Adults have a distinct advantage over children in listening for the sounds in words. Adults already know how most words are spelled. The spellings for words come from their sounds. As an example, if a child stamps out instead of for "dress" the adult knows dress begins with thesound and not thesound. Adults bring with them an understanding of the sounds that make up words that children do not yet possess.
Stamping App Details
The Stamping App opens with all of its menu choices showing. As the child first begins stamping, the "hide menu" button is pressed. This enlarges the stamping surface and makes the two stamping scroll bars at the top of the stamping surface available.
The top-left scroll bar displays the triangle-level's first 8 sounds. When the child is stamping out the triangle-level two and three-sound words, all the sounds needed are in the top left-hand row.
Scroll one row down on the left-hand side to see the next 8 sounds, which together with the first row, comprise the circle-level’s 16 sounds. The sounds for the circle-level two and three-sound words are contained in these two rows. The 24 sounds for the square-level's two and three-sound words add the third row on the left-hand side.
The top-right scroll bar contain the 25th through 32nd sounds, which when combined with the three left-hand rows, comprise the rectangle-level sounds. The next two right-hand rows add the remaining 12 sounds of the star-level.
The sound images are presented in the same order as they are introduced in Dekodiphukan. They are also in the same order as the sounds on the Decoding Chart. The first eight sounds in the scroll bar are the first eight sounds on the Decoding Chart, the second eight in the scroll bar are the second eight on the Decoding Chart, and so on. However, the Decoding Chart will not yet have been introduced at the point when the child first begins using the Stamping app. A teacher, parent, or child who wishes a quick guide to the location of the sounds in the two scroll bars can download the Sound Review Chart and keep it handy for reference.
The Sound Review Chart's two pages can be printed from either an iPad or by dragging the two halves of the chart to your computer's desktop. Printing from your computer allows you to rotate the images from portrait to landscape.
The third right-hand row of the Stamping app that contains the final 4 sounds also includes three additional symbols – a period, a question mark, and a silent letter stamp. The period and the question mark are introduced to the child once story writing begins. The silent-letter stamp is for the teacher's or parent's eventual use, not the child's.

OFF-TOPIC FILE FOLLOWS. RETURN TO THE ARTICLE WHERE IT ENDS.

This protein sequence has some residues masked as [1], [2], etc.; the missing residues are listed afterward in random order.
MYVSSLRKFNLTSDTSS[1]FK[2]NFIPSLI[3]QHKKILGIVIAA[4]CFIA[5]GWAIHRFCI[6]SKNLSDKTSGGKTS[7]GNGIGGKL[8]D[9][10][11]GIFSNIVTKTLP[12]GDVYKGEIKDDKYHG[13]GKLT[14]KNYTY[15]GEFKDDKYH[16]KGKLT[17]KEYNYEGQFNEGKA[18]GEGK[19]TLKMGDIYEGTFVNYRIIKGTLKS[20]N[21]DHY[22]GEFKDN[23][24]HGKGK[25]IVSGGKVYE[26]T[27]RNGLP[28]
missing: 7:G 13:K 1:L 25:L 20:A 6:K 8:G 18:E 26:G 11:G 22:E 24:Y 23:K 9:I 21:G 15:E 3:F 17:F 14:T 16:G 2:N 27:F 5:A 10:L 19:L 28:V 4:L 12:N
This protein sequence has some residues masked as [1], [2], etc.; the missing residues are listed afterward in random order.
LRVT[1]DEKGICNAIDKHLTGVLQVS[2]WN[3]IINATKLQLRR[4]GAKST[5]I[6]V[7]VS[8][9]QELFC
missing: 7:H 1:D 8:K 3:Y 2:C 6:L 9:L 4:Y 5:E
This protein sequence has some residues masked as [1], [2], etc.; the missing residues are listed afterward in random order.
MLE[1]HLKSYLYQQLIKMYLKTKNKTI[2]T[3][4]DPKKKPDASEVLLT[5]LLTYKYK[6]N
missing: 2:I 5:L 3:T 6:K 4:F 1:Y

As the child writes for others to read, he or she will eventually learn that the reader, as opposed to the writer, needs to know when one thought ends and the next one begins. It is also useful for the reader to know if a question is being asked. Periods and question marks provide these clues.
The silent-letter stamp is not used by the child. It is there for use by the parent or teacher if he or she elects to use the Stampin app later on, either to edit the child’s stories for easy translating to traditional letters, or to write new stories for the child to translate into traditional letters. Its use is described in the Writing Worksheets instructions.
Parents may use the editing feature to add in silent letter sounds when the child reaches the transition level of the program.
Stories saved to Photos are shareable and printable in the same manner as any photo album images are shareable and printable.
Story pages print in landscape mode on standard 8.5 X 11 paper. The saved story prints from edge to edge on the paper. To add a white edge or border to the story, you may either add in appropriate spaces at the beginning or end of each line of sound-words, or you may upload the captured story to your computer's Photos and print the story using either a "Scale to Fit Media" option or print the story at 95%.
The 44 sound-images are also available as a computer font. Instructions for downloading this font to your computer are included at the end of the Creative Writing section.